Metro’s performance report: Ridership rising; crime, customer satisfaction slumping

Metro’s annual performance report says rail reliability and customer satisfaction was high during the first quarter of the fiscal year, but dropped dramatically after that.

That’s likely because on Oct. 12, a passenger train derailed due to wheel issues. It sidelined the 7000-series cars, which at the time were around 60% of rail cars, and led to long wait times between trains as older cars were brought back into service to help capacity.

The report found 79% of customers’ trips were on time for the year; the previous two years were both around 90%. At the end of the fiscal year, one-third of all customers were dissatisfied with their Metro experience.

Last month, Metro had around 20 of the 7000-series cars back into service and have plans to return hundreds more to service and continue regular manual inspection.

Ridership beat expectations, the report found — 142 million people rode Metrorail or Metrobus, 35% above forecasts and 75% better than fiscal year 2021, but still far below the 301 million riders in 2019.

In the report, Metro General Manager Randy Clarke said the agency will focus on getting more reliable and frequent service in the future, and pointed to the new stations opening in the coming months.

“In the next few months, we’ll open six new rail stations on the Silver Line, completing a 20-year goal to get rail service to Dulles Airport,” Clark wrote.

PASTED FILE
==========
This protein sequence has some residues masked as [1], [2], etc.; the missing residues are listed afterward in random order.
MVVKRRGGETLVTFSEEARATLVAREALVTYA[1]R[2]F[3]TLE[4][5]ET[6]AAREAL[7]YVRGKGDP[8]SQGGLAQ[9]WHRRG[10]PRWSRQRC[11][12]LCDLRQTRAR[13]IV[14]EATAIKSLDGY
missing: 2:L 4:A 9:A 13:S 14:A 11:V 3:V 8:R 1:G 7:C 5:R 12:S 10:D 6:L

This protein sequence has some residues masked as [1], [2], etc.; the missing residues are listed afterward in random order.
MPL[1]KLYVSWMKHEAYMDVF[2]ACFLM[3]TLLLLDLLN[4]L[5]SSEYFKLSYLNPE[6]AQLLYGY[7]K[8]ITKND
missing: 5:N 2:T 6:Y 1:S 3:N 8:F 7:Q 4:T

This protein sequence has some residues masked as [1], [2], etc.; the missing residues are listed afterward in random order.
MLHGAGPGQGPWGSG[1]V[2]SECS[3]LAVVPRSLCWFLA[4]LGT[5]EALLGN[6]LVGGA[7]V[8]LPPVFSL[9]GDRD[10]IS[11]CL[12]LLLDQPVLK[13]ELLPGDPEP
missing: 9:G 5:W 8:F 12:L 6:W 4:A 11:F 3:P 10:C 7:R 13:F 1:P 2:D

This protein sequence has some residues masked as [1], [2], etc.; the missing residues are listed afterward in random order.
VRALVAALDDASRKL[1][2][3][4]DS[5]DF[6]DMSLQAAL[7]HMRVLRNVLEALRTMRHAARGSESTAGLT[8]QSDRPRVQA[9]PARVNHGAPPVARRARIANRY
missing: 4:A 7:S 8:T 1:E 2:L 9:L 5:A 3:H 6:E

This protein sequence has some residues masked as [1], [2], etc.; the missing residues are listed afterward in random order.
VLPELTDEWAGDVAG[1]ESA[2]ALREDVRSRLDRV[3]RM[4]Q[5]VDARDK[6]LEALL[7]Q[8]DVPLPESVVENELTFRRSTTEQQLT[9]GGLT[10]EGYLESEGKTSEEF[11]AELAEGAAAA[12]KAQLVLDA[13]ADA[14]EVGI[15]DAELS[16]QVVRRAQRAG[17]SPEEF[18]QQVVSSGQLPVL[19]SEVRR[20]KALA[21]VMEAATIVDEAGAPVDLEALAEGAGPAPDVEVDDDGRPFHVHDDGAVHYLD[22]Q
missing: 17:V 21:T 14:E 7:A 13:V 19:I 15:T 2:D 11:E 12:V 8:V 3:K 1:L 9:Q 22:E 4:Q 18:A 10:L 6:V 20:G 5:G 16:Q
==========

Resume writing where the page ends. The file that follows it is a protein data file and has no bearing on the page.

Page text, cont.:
And despite recent headlines about brutal attacks on Metro trains and buses, the report showed that crime on Metro has gone down 27% compared with the past fiscal year.

The report found 26% of crimes reported were “crimes against people,” such as homicide, rape and aggravated assaults. While lower than last year, those numbers still exceeded pre-pandemic levels.

The most common calls for police were property crimes. The Metro police reported around 51 crimes a month, most of which were on Metrorail, dropping to around pre-pandemic levels.

Metro said they will prioritize posting more police on buses, trains and platforms moving forward. They will also hire crisis intervention specialists for mental health episodes.

Luke Lukert

Since joining WTOP Luke Lukert has held just about every job in the newsroom from producer to web writer and now he works as a full-time reporter. He is an avid fan of UGA football. Go Dawgs!

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